While the AMC trails might be a bit off the beaten path, you can ride them for free. Want a bit more adventure? Skip Medawisla and make an overnight reservation at Little Lyford or Gorman Chairback Lodge. “Guests at Lyford and Gorman fat bike to the facilities, roughly 7.5 miles from the winter parking lot,” said Jonathan Zimmerman, AMC Regional Lodging Manager. “Our staff transports their luggage from the winter parking lots to the lodges.”

Katahdin Area Trails

New England Outdoor Center
30 Twin Pines Road, Millinocket
800-634-7238
www.neoc.com

Fat biking with a view of Katahdin? Yes, please! The New England Outdoor Center (NEOC) has been hard at work creating the Katahdin Area Trails – single track mountain biking trails that originate from the NEOC lodge. Take a ride on their newly groomed mountain bike trails or else you can venture out on their cross-country ski trails. You can also ride across Millinocket Lake with ease. “We put studded snow tires on the fat bikes in the winter,” said Matt Polstein, NEOC founder.

Fat bikes can be rented from the lodge for $15/hour; $40/half-day; and $50/full day. Make sure to end your ride at River Driver’s Restaurant and warm up with a delicious meal.

— Text: Melanie Brooks. Melanie has been writing about Maine for the past 12 years. Read more of her past work at melanie-brooks.com


Shawnee Peak

Shawnee Peak: A Winter Playground for the Whole Family

Shawnee Peak's Lil Pine Carpet

Otis on Lil Pine Carpet

When I made the shift to Shawnee Peak last winter from Maine’s larger, more resort-focused ski mountains to teach my three-year-old to ski, I expected a relaxed, mid-sized mountain geared towards family ski days. What I hadn’t envisioned, in addition, was a mountain whose terrain could challenge and sustain me along with a vibrant après ski scene.   

Before last winter, everything I knew about Shawnee Peak had been garnered from a half dozen night skiing trips—a feature the mountain is widely known for. With the limited terrain offered to night skiers, I didn’t have a good handle on the full oeuvre of the jewel of Bridgton when I purchased my season’s pass last winter. But, my friends with young kids raved about Shawnee Peak as the premier family mountain in Maine, so with a deep desire to convert my children into life-long skiing zealots, I decided I was in.

From the first trip to the mountain with my son, Otis, I knew this was the place.

The parking scene at Shawnee Peak is reliably manageable. Even on days when we didn’t pull into the lot until 9:30 a.m., we still found a spot where my son could manage the walk to the lodge by himself. If you’re a parent, you understand the importance of this perk. From the cozy lodge, it’s a short hike to two magic carpets: Snow Pine Carpet and the longer Lil Pine Carpet. Kids are free on both with a paying adult.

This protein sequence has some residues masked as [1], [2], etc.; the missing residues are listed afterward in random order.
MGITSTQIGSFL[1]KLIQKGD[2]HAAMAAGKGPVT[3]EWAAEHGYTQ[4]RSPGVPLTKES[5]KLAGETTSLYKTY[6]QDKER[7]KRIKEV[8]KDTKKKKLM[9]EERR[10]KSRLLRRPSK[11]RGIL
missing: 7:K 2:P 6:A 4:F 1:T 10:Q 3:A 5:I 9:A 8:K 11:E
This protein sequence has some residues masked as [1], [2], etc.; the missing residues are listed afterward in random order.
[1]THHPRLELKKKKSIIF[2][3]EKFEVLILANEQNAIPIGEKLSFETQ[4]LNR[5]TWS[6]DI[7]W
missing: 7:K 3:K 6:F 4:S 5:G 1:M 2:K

Shawnee Peak

Otis on the lift

It didn’t take long before Otis pointed to the Rabbit Run Triple chair and exclaimed, “I want to ride the high lift!” For just $12 we found ourselves riding up the beginner slope on the chairlift—Otis’s eyes darting around the landscape with pure wonderment as the world slid by.

What’s nice about the snug children’s terrain is that when Otis was tired, we’d ski to the lodge, eat our peanut butter and jelly sandwiches, and enjoy the easy walk back to the Jeep where he quickly fell asleep in his car seat, the outline of a smile lining his face.

The experience with kids was everything I could have hoped for, but then came the real test: What’s in it for dad when he can slip away solo or with friends? Turns out, plenty.

“We are pretty blessed with our terrain, which offers a great experience for both families and advanced skiers,” said Geoff Homer, whose family has owned Shawnee Peak for more than 26 years.  “I truly believe there is something for everyone.”

The East Glades at Shawnee Peak

The East Glades

With last year’s snowfall and Shawnee’s dedication to blowing snow over 98 percent of its terrain, I often found myself carving through steep, demanding runs, especially off the Sunnyside Triple. With trails such as Upper Kancamangus, Peter’s Plunge, Cody’s Caper, and East Glades, when there’s snow, there are a myriad of bumps and trees to maneuver through— not to mention the secret pockets of heady glades hidden throughout the mountain.

“We place a tremendous emphasis on snowmaking,” said Homer. “Our investment and commitment to having a superior snow surface every day is on the top of our minds each morning.”

On the nights I got out to ski under the glow of sodium lights with friends, it was a joy tearing down the runs off Summit Triple. Though, be warned, the trails can become icy and skied off as the night wears on.

Night skiing at Shawnee Peak

Night Skiing

When the bitter wind chilled our bones, we’d ski to Blizzard’s Pub on the top floor of the base lodge for their modest, but solid selection of Maine beer and a choice burger, before slipping back out for a few last dreamy runs beneath a million pulsing stars.

From tenderhearted day trips with Otis to kid-free runs ripping down the mountain, Shawnee Peak opened up in front of me last winter with astonishing charm.

— Text & Photos: Dave Patterson. Dave is a novelist, beer critic, and lover of Maine winters. His novel, Soon the Light Will be Perfect, is available online and at independent bookstores throughout Maine.